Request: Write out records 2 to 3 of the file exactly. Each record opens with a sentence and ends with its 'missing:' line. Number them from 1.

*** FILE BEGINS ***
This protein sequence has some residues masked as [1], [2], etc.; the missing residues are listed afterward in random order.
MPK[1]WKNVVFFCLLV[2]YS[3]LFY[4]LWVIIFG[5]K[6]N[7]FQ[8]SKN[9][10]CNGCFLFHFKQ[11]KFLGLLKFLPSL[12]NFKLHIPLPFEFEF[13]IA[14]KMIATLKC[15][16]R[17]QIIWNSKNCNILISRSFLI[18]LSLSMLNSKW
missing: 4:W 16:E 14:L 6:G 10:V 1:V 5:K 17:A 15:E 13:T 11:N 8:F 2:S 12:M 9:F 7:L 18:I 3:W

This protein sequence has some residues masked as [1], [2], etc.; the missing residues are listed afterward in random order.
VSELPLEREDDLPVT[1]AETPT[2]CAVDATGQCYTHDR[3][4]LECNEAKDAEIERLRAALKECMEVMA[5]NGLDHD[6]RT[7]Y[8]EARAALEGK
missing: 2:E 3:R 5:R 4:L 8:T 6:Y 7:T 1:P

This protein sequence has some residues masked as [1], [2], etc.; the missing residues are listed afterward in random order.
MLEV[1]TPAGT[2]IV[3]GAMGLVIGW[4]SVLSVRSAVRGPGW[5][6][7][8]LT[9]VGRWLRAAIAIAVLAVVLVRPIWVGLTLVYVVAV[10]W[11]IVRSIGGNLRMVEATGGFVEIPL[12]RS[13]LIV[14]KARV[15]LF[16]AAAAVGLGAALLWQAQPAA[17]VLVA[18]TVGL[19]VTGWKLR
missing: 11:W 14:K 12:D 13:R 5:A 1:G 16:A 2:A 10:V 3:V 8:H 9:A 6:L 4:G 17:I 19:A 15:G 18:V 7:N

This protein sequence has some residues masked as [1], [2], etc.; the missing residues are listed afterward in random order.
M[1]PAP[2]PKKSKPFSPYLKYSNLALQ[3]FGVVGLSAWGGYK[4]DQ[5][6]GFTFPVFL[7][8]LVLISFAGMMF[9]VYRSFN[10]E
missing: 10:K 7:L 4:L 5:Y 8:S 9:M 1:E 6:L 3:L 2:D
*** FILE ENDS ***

This protein sequence has some residues masked as [1], [2], etc.; the missing residues are listed afterward in random order.
VSELPLEREDDLPVT[1]AETPT[2]CAVDATGQCYTHDR[3][4]LECNEAKDAEIERLRAALKECMEVMA[5]NGLDHD[6]RT[7]Y[8]EARAALEGK
missing: 2:E 3:R 5:R 4:L 8:T 6:Y 7:T 1:P

This protein sequence has some residues masked as [1], [2], etc.; the missing residues are listed afterward in random order.
MLEV[1]TPAGT[2]IV[3]GAMGLVIGW[4]SVLSVRSAVRGPGW[5][6][7][8]LT[9]VGRWLRAAIAIAVLAVVLVRPIWVGLTLVYVVAV[10]W[11]IVRSIGGNLRMVEATGGFVEIPL[12]RS[13]LIV[14]KARV[15]LF[16]AAAAVGLGAALLWQAQPAA[17]VLVA[18]TVGL[19]VTGWKLR
missing: 11:W 14:K 12:D 13:R 5:A 1:G 16:A 2:A 10:V 3:V 8:H 9:A 6:L 4:G 17:I 19:A 15:G 18:V 7:N